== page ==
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OREM — Utah County native and Provo High graduate Kyle Valgardson always knew he wanted to go to Utah Valley University, where he hoped for a spot on the baseball team as a walk-on in 2012 and just wanted a chance to make the program better.
The relief pitcher saw the program take a dramatic step forward Monday.
Valgardson and the Western Athletic Conference Tournament champion Wolverines heard their names called Monday during the NCAA baseball selection show, pairing the NCAA Tournament debutantes against host No. 8 Louisiana State in the Baton Rouge Regional on June 3 at 1 p.m. MDT on ESPN3.
“I knew this would be where I would end up, and I was hoping I could play a little and make the program better,” said Valgardson, the the program's career saves leader who finished offUVU’s 4-0 win over Seattle in the WAC tournament final. “It’s been a great opportunity to be in the role I’ve been in, to help my teammates to become better and to really progress the program.”
The winner of Utah Valley and LSU will face the winner of Southeastern Louisiana and Rice in the double-elimination regional format. The champion of the Baton Rouge site will advance to next week’s Super Regional against the winner of the Raleigh Regional featuring North Carolina State, Saint Mary’s, Navy and Coastal Carolina.
The Wolverines (37-21) aren’t taking lightly the historic shot at the NCAA Regional, and there are few better ways to break in the tourney than against one of the premiere teams from the SEC in LSU (42-18).
The school, players say, represents college baseball to the ESPN generation.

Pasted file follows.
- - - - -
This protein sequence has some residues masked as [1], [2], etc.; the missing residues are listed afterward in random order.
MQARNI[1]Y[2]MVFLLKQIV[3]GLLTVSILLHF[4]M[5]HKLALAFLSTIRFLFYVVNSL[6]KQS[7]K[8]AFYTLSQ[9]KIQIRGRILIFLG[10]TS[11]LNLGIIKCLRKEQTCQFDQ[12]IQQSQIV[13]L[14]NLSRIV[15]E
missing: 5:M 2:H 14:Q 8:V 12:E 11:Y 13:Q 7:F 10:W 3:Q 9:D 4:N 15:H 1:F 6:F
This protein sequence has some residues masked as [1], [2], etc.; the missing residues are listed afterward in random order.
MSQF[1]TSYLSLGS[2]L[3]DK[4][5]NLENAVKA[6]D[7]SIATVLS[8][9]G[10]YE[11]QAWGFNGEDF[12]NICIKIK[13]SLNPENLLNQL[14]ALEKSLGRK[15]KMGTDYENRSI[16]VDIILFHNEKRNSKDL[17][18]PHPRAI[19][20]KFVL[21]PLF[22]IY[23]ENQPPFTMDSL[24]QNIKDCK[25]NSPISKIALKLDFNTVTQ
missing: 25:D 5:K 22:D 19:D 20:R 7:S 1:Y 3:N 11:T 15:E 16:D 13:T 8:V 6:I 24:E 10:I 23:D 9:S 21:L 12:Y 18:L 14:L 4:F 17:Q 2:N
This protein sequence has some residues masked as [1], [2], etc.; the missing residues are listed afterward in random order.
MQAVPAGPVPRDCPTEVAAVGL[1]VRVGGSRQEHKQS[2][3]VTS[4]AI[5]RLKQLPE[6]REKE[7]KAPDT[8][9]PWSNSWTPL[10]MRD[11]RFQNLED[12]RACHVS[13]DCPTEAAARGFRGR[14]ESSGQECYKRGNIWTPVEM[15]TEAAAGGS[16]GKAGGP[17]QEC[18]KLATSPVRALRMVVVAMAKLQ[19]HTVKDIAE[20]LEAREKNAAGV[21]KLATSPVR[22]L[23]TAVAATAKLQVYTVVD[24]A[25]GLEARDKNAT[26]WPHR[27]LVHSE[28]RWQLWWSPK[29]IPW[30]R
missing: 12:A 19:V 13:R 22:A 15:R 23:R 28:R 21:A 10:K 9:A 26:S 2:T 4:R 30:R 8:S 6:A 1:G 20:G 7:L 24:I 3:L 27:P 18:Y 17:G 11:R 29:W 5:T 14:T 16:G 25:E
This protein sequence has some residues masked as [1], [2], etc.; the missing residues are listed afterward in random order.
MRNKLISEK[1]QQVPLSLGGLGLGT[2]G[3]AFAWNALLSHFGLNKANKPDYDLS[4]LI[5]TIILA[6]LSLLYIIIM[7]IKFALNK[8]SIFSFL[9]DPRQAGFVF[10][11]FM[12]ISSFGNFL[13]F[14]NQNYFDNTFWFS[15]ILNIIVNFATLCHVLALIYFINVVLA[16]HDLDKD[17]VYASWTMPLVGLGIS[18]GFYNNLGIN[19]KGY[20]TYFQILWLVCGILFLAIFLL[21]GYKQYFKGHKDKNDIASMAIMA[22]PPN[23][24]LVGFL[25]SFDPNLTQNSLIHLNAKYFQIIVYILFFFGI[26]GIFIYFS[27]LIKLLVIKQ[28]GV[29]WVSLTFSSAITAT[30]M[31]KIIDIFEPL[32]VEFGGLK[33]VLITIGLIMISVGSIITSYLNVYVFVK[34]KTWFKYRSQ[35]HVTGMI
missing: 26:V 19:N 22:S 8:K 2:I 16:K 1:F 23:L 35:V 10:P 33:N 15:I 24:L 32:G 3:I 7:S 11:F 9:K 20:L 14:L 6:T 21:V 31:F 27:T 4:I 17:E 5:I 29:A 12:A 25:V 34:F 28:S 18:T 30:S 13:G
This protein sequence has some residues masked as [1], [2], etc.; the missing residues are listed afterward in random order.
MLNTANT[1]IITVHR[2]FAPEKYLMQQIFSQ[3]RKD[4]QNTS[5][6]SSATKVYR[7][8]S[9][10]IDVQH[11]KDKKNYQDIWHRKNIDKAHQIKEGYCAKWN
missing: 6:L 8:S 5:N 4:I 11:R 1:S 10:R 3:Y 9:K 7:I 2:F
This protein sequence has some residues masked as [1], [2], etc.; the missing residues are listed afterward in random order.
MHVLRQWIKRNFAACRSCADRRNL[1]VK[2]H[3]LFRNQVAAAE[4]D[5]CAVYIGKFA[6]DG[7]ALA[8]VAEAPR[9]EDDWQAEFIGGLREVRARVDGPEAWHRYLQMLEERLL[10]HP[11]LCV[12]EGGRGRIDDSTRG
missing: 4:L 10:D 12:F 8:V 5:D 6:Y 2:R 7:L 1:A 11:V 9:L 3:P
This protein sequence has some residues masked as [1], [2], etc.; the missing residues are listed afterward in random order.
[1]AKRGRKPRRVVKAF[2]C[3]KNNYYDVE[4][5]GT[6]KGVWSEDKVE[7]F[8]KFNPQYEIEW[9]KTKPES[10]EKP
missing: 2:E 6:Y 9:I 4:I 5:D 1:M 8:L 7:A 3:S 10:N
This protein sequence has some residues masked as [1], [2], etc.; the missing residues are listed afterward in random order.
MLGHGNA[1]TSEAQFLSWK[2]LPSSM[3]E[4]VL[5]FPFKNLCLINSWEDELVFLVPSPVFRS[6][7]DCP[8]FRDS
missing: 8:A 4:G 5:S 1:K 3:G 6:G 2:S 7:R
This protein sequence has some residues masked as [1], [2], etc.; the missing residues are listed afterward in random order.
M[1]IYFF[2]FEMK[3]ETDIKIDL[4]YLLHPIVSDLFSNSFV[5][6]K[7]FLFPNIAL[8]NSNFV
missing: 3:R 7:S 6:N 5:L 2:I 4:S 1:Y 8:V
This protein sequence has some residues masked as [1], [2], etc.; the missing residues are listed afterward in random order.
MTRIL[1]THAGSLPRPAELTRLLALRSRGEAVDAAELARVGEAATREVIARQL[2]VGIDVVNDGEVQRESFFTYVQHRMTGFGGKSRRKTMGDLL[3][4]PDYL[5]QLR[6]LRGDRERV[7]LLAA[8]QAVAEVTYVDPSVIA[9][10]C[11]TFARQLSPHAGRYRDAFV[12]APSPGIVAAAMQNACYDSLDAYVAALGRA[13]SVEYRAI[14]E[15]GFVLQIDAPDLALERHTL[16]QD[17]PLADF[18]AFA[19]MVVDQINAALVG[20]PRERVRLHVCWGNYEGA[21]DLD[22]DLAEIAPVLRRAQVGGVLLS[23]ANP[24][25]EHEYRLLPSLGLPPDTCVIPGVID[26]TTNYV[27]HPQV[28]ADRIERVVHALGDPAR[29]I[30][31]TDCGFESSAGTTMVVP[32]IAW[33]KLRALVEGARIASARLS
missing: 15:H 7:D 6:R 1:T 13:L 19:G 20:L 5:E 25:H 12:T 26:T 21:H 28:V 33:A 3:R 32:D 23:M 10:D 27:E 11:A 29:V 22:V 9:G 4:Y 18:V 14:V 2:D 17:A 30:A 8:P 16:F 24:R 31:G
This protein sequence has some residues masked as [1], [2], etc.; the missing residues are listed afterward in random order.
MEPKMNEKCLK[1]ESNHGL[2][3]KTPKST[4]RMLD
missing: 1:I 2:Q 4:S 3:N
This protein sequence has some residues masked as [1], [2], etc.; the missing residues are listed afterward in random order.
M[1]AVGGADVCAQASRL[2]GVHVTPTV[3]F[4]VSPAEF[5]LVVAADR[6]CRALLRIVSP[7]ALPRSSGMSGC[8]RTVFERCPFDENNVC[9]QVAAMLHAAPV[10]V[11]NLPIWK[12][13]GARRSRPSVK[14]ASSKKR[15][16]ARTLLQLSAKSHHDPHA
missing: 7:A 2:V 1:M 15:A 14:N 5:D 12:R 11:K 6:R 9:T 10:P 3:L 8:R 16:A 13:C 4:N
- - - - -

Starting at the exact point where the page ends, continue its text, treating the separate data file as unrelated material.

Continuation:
“It’s a big-name school,” UVU infielder Jordan Schlehuber said. “As a baseball fan and a college baseball fan growing up, you see these games on TV and it seems like LSU is always in it. It’s going to be a great experience to go there and play.”
Valgardson echoed his teammate.
“LSU is college baseball in most of our eyes,” he said. “They were the team to beat when most of these kids were in high school and middle school. We’ve heard all the stories about the crazy LSU fans — it’s going to be really exciting.”
The Tigers, of course, aren’t unbeatable — and Utah Valley knows it. LSU hosted fellow WAC foe Sacramento State in February, and though the Tigers took the three-game series, the Hornets picked off a 5-4 upset win Feb. 27.
The Wolverines, for their part, have owned a couple of big games, too. This is a team that swept Pac-12 champion Utah in a three-game series, stunned then-No. 5 Oregon State 12-5 in February and took a three-game series 2-1 with Minnesota.
“They’ve played well all year, and we’ve never really had a bad run,” Utah Valley coach Eric Madsen said. “We’ve competed the whole year, and we’re playing great right now. It gives us a great chance.”
Madsen and associated head coach Dave Carter have been together in Orem for eight seasons, and the duo has seen plenty of ups and downs with the program. The last time Utah Valley was expecting an NCAA Tournament bid, the 47-win team’s hopes were dashed in 2012 because they didn’t play in an automatic qualifying conference.
LSU is college baseball in most of our eyes. They were the team to beat when most of these kids were in high school and middle school. We’ve heard all the stories about the crazy LSU fans — it’s going to be really exciting.
–UVU relief pitcher Kyle Valgardson
The hard work, sacrifice and missed opportunities paid off Monday with the program’s first-ever NCAA berth, and the second for a men’s team in Utah Valley history (after last fall’s men’s soccer tourney bid).
“The 2012 team was as special of a group as I’ve been with, and they should be celebrating this as much as everybody,” Madsen said. “They did a lot for us, and I think our kids knew with how much we speak about that.
“It’s been a long road, and we’re excited that we get this chance.”